Another ichnologically inclined thought occurred to me while there at the enclosure, and is worthy of further experimentation. How might we tell the male (peacock) tracks from those of the female (peahen)? Take a look at the following photo, and you tell me. Anything there that might leave a distinctive mark identifying the gender of its tracemaker?

Here comes the groom! Any aspect of this tracemaker’s anatomy that might leave traces telling you he was a boy bird? Photograph by Anthony Martin.

So from this day trip to Andalusia Farm, I was awed, inspired, and ever slightly more enlightened by it all, and hoped that a small amount of the same feelings had been experienced by others who participated in this special day. Still, I was also humbled, realizing how little I still know about Flannery O’Connor, why she connected so well with birds, bird traces and behavior, or how these traces might manifest themselves to us and grace us with wisdom as recognizable trace fossils made in a distant past. Hence from my time there and into my future, I will endeavor to keep in mind the words spoken by Dr. Block, a character of O’Connor’s in The Enduring Chill from the anthology, Everything That Rises Must Converge:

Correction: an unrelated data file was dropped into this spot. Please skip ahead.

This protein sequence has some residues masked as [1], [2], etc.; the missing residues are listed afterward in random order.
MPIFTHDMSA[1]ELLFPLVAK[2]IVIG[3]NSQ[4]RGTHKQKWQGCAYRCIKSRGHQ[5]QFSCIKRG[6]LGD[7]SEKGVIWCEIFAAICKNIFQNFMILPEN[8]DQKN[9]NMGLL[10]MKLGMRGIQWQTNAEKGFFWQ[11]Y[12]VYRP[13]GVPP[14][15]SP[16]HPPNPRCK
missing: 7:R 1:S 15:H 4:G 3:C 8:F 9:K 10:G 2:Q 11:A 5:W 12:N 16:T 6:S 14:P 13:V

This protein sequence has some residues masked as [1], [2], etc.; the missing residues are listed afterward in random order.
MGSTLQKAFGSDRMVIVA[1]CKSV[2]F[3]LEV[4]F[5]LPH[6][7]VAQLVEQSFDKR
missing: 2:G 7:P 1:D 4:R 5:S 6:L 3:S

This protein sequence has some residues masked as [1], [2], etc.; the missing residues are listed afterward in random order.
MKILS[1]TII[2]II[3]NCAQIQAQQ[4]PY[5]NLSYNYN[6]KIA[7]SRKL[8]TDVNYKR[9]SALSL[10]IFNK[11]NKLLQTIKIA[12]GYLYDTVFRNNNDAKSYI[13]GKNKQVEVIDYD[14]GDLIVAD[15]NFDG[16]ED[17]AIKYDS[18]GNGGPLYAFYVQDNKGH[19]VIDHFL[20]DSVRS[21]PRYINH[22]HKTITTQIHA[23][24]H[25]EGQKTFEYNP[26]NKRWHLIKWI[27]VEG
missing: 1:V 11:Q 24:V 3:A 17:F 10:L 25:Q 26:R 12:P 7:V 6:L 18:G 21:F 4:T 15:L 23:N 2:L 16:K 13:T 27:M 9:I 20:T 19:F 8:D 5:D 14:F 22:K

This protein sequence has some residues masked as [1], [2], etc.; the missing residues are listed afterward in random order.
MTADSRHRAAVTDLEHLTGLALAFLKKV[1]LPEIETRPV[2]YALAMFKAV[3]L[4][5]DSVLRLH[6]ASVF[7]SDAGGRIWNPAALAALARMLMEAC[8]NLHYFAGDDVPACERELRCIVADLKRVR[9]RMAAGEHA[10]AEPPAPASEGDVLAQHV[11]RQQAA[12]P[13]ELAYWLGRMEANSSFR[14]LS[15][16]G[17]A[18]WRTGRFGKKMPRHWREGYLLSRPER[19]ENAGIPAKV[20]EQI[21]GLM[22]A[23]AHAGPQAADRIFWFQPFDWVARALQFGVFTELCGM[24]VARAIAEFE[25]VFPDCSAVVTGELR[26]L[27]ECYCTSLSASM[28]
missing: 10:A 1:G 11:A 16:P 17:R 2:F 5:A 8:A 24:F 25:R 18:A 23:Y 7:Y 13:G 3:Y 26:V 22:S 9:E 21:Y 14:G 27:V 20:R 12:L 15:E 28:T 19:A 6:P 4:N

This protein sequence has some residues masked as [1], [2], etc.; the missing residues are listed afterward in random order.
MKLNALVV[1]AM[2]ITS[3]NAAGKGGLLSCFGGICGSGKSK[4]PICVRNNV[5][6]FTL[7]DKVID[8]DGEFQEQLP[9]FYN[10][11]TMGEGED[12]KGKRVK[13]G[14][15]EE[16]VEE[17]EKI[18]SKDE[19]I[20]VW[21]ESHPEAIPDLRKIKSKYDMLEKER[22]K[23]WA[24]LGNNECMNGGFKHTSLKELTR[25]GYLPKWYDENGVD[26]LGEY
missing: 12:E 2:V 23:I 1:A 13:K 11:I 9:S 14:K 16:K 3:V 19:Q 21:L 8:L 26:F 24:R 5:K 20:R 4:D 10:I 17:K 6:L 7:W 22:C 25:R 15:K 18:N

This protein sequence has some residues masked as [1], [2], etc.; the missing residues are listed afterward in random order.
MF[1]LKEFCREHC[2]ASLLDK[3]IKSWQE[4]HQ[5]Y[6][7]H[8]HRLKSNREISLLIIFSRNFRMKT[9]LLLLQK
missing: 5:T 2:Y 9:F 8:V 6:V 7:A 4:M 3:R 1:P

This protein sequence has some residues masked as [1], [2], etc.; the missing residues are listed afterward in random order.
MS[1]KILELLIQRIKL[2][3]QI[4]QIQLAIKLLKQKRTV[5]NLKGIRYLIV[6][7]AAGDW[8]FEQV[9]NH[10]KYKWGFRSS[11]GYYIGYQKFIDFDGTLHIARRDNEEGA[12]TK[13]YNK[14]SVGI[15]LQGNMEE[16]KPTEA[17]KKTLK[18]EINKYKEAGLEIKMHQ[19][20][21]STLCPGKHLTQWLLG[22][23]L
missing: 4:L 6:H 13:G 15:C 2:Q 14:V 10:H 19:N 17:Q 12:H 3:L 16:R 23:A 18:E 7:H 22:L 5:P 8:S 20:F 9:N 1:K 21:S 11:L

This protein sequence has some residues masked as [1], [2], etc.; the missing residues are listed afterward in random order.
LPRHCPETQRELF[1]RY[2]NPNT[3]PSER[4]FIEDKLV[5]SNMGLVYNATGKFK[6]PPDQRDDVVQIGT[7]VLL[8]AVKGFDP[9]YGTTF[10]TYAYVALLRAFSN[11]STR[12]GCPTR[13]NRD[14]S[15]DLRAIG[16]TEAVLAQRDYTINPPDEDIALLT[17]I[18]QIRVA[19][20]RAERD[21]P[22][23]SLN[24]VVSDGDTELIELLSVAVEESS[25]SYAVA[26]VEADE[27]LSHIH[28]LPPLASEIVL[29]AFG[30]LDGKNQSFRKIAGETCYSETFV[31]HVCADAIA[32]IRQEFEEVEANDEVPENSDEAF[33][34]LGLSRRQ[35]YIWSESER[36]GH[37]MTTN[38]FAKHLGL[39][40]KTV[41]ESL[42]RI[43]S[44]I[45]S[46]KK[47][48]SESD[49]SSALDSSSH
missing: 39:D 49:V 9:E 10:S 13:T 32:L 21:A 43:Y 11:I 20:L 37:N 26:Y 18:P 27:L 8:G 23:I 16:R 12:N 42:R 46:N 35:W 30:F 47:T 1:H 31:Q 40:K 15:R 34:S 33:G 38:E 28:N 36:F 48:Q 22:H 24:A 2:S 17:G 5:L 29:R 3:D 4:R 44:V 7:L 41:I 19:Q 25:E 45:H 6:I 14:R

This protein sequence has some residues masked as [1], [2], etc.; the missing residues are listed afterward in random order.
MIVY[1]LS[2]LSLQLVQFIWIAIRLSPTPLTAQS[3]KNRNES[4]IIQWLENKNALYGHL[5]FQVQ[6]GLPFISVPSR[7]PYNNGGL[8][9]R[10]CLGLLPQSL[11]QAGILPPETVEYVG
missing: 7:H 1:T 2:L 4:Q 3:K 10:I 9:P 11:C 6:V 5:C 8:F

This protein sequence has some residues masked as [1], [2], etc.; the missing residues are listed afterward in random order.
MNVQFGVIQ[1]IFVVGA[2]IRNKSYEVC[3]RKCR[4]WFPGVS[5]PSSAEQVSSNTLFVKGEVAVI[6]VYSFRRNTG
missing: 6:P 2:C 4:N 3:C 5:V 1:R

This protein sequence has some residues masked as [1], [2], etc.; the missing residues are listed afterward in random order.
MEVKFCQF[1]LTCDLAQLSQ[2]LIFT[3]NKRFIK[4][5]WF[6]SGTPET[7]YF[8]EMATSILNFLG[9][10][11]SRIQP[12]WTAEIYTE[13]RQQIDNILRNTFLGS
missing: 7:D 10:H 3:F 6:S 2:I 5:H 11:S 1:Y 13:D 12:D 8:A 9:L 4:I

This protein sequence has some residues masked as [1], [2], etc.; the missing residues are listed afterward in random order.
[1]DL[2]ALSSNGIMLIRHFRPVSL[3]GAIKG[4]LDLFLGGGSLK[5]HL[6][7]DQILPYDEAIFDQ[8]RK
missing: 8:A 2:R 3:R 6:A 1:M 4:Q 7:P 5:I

“Most things are beyond me,” Block said. “I ain’t found anything yet that I thoroughly understood.”

Acknowledgements: Many thanks to: my good and long-time friend Melanie DeVore for encouraging me to visit Andalusia to share my science and sense of wonder; Craig Amason for being such a gracious host; Bruce Gentry for his continuing contributions to teaching his students about the complex and varied dimensions of Flannery O’Connor, a great American writer; the people who showed up and made for lively company; and of course the birds and their traces, which will outlive all of us, no matter the lengths of our lives.

Further Reading